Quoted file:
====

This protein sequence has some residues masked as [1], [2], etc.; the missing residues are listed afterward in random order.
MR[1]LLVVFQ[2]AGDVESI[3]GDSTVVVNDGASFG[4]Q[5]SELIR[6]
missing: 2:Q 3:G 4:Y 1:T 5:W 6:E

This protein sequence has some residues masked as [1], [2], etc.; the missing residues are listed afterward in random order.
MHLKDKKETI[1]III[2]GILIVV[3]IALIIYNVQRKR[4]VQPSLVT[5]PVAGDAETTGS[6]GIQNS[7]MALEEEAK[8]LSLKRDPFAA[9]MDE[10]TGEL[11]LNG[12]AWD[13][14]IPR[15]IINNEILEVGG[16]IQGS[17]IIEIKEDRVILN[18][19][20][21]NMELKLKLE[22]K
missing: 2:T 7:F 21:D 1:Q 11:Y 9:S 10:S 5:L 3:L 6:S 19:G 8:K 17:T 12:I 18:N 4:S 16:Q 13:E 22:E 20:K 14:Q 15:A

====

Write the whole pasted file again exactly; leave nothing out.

This protein sequence has some residues masked as [1], [2], etc.; the missing residues are listed afterward in random order.
MR[1]LLVVFQ[2]AGDVESI[3]GDSTVVVNDGASFG[4]Q[5]SELIR[6]
missing: 2:Q 3:G 4:Y 1:T 5:W 6:E

This protein sequence has some residues masked as [1], [2], etc.; the missing residues are listed afterward in random order.
MHLKDKKETI[1]III[2]GILIVV[3]IALIIYNVQRKR[4]VQPSLVT[5]PVAGDAETTGS[6]GIQNS[7]MALEEEAK[8]LSLKRDPFAA[9]MDE[10]TGEL[11]LNG[12]AWD[13][14]IPR[15]IINNEILEVGG[16]IQGS[17]IIEIKEDRVILN[18][19][20][21]NMELKLKLE[22]K
missing: 2:T 7:F 21:D 1:Q 11:Y 9:S 10:S 5:L 3:L 6:S 19:G 8:K 17:T 12:I 18:N 4:S 16:Q 13:E 22:E 20:K 14:Q 15:A